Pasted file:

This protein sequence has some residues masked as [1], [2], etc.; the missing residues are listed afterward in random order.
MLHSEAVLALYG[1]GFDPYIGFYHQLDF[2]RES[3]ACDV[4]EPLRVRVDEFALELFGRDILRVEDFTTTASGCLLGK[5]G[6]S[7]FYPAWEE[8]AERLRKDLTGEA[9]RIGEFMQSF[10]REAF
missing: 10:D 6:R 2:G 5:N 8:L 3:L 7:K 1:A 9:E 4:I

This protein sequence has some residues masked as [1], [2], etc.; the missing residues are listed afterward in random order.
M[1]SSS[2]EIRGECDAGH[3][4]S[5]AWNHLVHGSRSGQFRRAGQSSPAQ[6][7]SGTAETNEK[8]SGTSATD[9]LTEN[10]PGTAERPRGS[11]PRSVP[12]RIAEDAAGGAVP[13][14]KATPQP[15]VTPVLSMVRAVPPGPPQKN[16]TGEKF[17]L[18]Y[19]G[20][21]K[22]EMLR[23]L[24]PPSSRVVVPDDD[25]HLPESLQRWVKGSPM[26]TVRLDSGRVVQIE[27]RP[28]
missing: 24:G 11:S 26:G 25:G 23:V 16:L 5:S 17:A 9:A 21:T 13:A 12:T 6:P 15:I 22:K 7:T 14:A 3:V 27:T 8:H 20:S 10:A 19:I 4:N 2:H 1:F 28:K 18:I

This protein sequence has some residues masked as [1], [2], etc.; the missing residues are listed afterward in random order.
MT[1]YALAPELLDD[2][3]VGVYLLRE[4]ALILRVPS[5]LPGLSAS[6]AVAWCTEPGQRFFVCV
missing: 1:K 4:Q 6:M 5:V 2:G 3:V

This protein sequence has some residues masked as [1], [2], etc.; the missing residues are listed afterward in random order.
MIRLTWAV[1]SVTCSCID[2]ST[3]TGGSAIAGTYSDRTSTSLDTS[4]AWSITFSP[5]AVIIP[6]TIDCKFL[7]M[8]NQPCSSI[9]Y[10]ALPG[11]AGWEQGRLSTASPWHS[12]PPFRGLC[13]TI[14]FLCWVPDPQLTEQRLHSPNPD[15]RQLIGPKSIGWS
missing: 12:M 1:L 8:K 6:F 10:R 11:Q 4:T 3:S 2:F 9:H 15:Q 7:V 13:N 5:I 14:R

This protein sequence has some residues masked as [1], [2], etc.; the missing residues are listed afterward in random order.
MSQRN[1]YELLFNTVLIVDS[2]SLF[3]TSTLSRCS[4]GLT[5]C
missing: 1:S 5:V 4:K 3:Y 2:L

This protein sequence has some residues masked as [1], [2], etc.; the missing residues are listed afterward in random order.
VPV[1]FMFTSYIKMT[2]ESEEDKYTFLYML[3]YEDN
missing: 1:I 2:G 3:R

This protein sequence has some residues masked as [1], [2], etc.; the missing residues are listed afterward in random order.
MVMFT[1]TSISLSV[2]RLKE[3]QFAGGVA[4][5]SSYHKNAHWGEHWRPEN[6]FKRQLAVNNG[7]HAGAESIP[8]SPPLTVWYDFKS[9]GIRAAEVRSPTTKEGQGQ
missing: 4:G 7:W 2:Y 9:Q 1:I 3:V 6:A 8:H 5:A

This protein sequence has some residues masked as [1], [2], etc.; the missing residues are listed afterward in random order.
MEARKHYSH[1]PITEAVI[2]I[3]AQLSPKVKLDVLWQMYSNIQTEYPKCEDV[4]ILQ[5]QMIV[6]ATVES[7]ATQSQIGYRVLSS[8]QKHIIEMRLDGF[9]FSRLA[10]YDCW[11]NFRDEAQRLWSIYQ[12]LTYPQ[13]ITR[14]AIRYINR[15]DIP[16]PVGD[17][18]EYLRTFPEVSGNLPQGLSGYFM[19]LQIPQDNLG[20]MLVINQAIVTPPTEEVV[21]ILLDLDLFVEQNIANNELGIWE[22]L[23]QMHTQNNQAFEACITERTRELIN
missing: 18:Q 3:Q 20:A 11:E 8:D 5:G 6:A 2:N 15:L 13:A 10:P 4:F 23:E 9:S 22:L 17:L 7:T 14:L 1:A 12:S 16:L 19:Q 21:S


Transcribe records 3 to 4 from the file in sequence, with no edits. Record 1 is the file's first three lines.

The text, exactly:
This protein sequence has some residues masked as [1], [2], etc.; the missing residues are listed afterward in random order.
MT[1]YALAPELLDD[2][3]VGVYLLRE[4]ALILRVPS[5]LPGLSAS[6]AVAWCTEPGQRFFVCV
missing: 1:K 4:Q 6:M 5:V 2:G 3:V

This protein sequence has some residues masked as [1], [2], etc.; the missing residues are listed afterward in random order.
MIRLTWAV[1]SVTCSCID[2]ST[3]TGGSAIAGTYSDRTSTSLDTS[4]AWSITFSP[5]AVIIP[6]TIDCKFL[7]M[8]NQPCSSI[9]Y[10]ALPG[11]AGWEQGRLSTASPWHS[12]PPFRGLC[13]TI[14]FLCWVPDPQLTEQRLHSPNPD[15]RQLIGPKSIGWS
missing: 12:M 1:L 8:K 6:F 10:R 11:Q 4:T 3:S 2:F 9:H 15:Q 7:V 13:N 5:I 14:R